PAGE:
In the present matter, plaintiff alleges that defendant discriminated against him "when it terminated his employment due to the pregnancy insofar as he was terminated shortly after notifying [d]efendant . . . that he was expecting a child, and insofar as [d]efendant . . . repeatedly expressed in writing its disapproval of said pregnancy/disability to [him]." See Dkt. No. 1 at 1. Plaintiff further alleges that defendant's unlawful practices include terminating [p]laintiff . . . due to prospective childbirth and pregnancy of his partner insofar as he was terminated under circumstances giving rise to a strong inference that said termination was a result of his partner's pregnancy, and that [p]laintiff was an expectant father who was likely to have parental responsibilities in Erie County, New York.

See id. at 3.

Although plaintiff correctly alleges that Title VII protects both men and women from gender-based discrimination, plaintiff has not alleged that he was terminated because of such a discriminatory practice. Instead, plaintiff has alleged that he was terminated because of his gender-neutral classification as a parent or parent-to-be. See Piantanida, 116 F.3d at 342; see also Griffin, 489 F.3d at 843. Although such actions are clearly reprehensible, they simply do not fall within the prohibitions of either Title VII or the PDA.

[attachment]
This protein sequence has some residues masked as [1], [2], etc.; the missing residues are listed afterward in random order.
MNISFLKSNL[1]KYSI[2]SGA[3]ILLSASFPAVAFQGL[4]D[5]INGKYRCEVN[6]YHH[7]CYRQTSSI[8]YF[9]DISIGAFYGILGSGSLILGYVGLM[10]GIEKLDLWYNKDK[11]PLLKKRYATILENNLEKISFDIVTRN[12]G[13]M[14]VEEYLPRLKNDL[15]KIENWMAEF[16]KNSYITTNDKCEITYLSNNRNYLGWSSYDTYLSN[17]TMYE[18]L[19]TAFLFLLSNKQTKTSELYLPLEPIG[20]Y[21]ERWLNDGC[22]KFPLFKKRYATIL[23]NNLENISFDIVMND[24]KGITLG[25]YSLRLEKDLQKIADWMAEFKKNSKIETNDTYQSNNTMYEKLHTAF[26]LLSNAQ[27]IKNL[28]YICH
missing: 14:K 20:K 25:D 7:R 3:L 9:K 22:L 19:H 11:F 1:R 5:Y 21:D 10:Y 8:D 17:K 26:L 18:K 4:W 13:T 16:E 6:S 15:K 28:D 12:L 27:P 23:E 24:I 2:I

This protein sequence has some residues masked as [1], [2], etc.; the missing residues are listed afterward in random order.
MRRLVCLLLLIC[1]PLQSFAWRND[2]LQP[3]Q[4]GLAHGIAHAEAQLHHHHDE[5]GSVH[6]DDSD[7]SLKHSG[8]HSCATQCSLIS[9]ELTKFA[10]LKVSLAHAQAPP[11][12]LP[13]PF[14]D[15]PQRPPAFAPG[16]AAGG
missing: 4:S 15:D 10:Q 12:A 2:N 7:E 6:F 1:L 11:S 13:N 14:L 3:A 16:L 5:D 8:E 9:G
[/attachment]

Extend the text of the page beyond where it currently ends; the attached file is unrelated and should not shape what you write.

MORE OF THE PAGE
As such, the Court grants defendant's motion to dismiss plaintiff's Title VII and PDA claims.

C. Plaintiff's Title VII hostile work environment claim

"To state a hostile work environment claim in violation of Title VII, a plaintiff must plead facts that would tend to show that the complained of conduct: (1) 'is objectively severe or pervasive, that is, . . . the conduct creates an environment that a reasonable person would find hostile or abusive'; (2) creates an environment 'that the plaintiff subjectively perceives as hostile or abusive'; and (3) 'creates such an environment because of the plaintiff's sex,'" Patane, 508 F.3d at 113 (quoting Gregory v. Daly, 243 F.3d 687, 691-92 (2d Cir. 2001)), or because of another characteristic protected by Title VII, see Gregory, 243 F.3d at 692 (indicating that any characteristic protected by Title VII is sufficient to satisfy the third element). "[I]t is 'axiomatic' that in order to establish a sex-based hostile work environment under Title VII, a plaintiff must demonstrate that the conduct occurred because of [his] sex." Alfano v. Costello, 294 F.3d 365, 374 (2d Cir. 2002) (quoting Brown v. Henderson, 257 F.3d 246, 252 (2d Cir. 2001)).